In a culinary world increasingly obsessed with chefs’ TV credits and the opinions of anonymous Yelpers, few credentials are as trusted by discerning diners as a Michelin star. Unfortunately, most restaurants that have earned these elusive honors also pack a hefty price point, putting them out of reach of cost-conscious foodies. Fortunately for Las Vegans, Hong Kong’s Tim Ho Wan will open a Las Vegas outpost at the Palms on Sept. 29.
“It’s one of the cheapest Michelin star restaurants in the world,” Palms General Manager Jon Gray says. “So I think it adds to the foodie (experience) and the millennial guests’ as well.”
“Cheap” is, of course, a relative term. But it’s hard to argue the affordability of a restaurant where you can get a filling meal in the $20 range, and a trio of the signature barbecue pork buns for a mere $6. And as executive chef Jean-Pierre “J.P.” Choy is quick to note, those aren’t the same steamed buns you’ll find at most dim sum joints.
“Our version is baked,” he explains. “(They’re) very fluffy and crispy on the outside, just like a Chinese style croissant, with barbecue pork in the middle.”
Moreover, each is prepared to order in the open kitchen, rather than being made en masse and rolled through the dining room on a cart.
“We have only 30 items,” Choy says. “We concentrate on quality.”
Adapting for Las Vegas
The new Palms restaurant, which is over 5,000 square feet and seats over 170, has its roots in a 20-seat spot on Hong Kong’s Mong Kok neighborhood. The modest little spot was the brainchild of chef Mak Kwai Pui, a veteran of the Michelin three-star restaurant Lung King Heen in the Hong Kong Four Seasons.
“The chef owner created Tim Ho Wan in Hong Kong 2009,” Choy says. “And after 11 months, he got his first one-star Michelin for the world’s most approachable dim sum.”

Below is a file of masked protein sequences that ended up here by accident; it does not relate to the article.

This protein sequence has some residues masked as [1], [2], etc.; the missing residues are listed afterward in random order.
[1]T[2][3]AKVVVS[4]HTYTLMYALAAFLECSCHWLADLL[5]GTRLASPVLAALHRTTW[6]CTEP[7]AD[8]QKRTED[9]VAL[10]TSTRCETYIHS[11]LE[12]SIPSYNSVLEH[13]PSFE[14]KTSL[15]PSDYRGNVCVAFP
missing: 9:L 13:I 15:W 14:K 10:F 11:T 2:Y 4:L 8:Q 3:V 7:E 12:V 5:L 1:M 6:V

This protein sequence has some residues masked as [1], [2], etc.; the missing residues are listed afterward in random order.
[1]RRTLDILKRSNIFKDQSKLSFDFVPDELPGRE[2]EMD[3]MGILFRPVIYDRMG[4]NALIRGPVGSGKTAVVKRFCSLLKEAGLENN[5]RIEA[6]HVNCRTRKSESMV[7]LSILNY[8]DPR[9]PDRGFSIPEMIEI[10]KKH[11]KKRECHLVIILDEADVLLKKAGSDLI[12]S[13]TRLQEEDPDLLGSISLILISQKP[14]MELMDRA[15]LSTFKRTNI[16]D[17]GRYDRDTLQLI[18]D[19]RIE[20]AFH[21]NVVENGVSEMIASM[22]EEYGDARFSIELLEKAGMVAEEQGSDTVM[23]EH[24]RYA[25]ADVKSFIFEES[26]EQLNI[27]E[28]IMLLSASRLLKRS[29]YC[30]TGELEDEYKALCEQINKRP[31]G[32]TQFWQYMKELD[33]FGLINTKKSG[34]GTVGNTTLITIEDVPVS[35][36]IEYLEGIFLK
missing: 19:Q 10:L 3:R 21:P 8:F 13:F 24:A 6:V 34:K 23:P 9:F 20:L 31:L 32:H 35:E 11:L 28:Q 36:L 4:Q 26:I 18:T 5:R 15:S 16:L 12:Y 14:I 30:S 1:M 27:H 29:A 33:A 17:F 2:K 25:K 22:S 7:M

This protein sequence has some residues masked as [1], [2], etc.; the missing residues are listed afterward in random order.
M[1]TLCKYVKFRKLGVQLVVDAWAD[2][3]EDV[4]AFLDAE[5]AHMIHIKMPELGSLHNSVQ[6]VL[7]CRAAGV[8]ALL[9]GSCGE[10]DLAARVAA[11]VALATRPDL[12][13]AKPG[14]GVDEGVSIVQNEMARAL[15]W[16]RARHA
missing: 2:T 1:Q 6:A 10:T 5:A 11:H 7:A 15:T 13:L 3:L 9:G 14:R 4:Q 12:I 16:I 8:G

In the decade since, the concept has expanded to more than 40 locations across Southeast Asia, Taiwan, Macau, Japan, Australia and the U.S. This being Las Vegas, however, the menu has been expanded to indulge the city’s penchant for luxury and excess.
“We have some exclusive items only for Las Vegas,” Choy explains.
“For instance,” he continues, “fresh lobster meat rice roll, beef wagyu bundle, wagyu beef rice roll, shrimp toast with truffle and foie gras. These are exclusive for Las Vegas. This is the first restaurant where we are experimenting with the high-(end) trend.” (It’s worth noting, however, that the most expensive of these high-end dishes, a steamed rice roll with lobster and in black bean sauce, is still below $11.)
Las Vegas also offers the restaurant the most extensive bar program in the chain. It expands on the frozen drinks popular in other locations to include several virgin slushies as well as a frozen white sangria. The back bar offers an Asian whiskey collection with a handful of Taiwanese marks.
The restaurant also features the resort’s most extensive sake collection, which will soon include a house brand. There are several representations of the Chinese spirit baijiu, available on its own or in cocktails. And speaking of cocktails, the Palms location offers the first collection of Tim Ho Wan signature cocktails, created by Station Casinos’ corporate mixologist Chelsea Caplin and Scotch 80 Prime’s Hien Truong.
“We do have a very diverse cocktail menu that will hit some of that crafty (cocktail) scene, but also has some very familiar ingredient cocktails so people can come in and feel comfortable and not feel intimidated by it,” Caplin says.
Late night partiers, lunching locals
Those spirits should help the restaurant appeal to the late-night crowd that patronizes the Palms’ massive nightclub Kaos on weekends. Gray says the restaurant will be open late to satisfy pre- and post-club munchies, extending the hours to anywhere from 2 to 4 a.m.
“We are seeing a tipping point with the millennials demographic going into more dim sum restaurants,” he notes of Kaos’ target audience.
Gray is quick to add, though, that locals will be just as important to the restaurant’s success.
“Our most important sector of business is really the local business. They’re tried and true. They’re here several times a week. And we wanted to maintain and add more experiences for that local customer.”
Tim Ho Wan’s location in the new west wing of the resort, with direct access to the parking garage, is intended to court that market.
“It’s quick, easy access. You can run right in and get a quick lunch and head out.”
With something for just about everyone, Choy is excited to bring Tim Ho Wan’s version of dim sum to our valley.
“We are very happy to be in Las Vegas,” he says. “And hopefully Las Vegas people will love us.”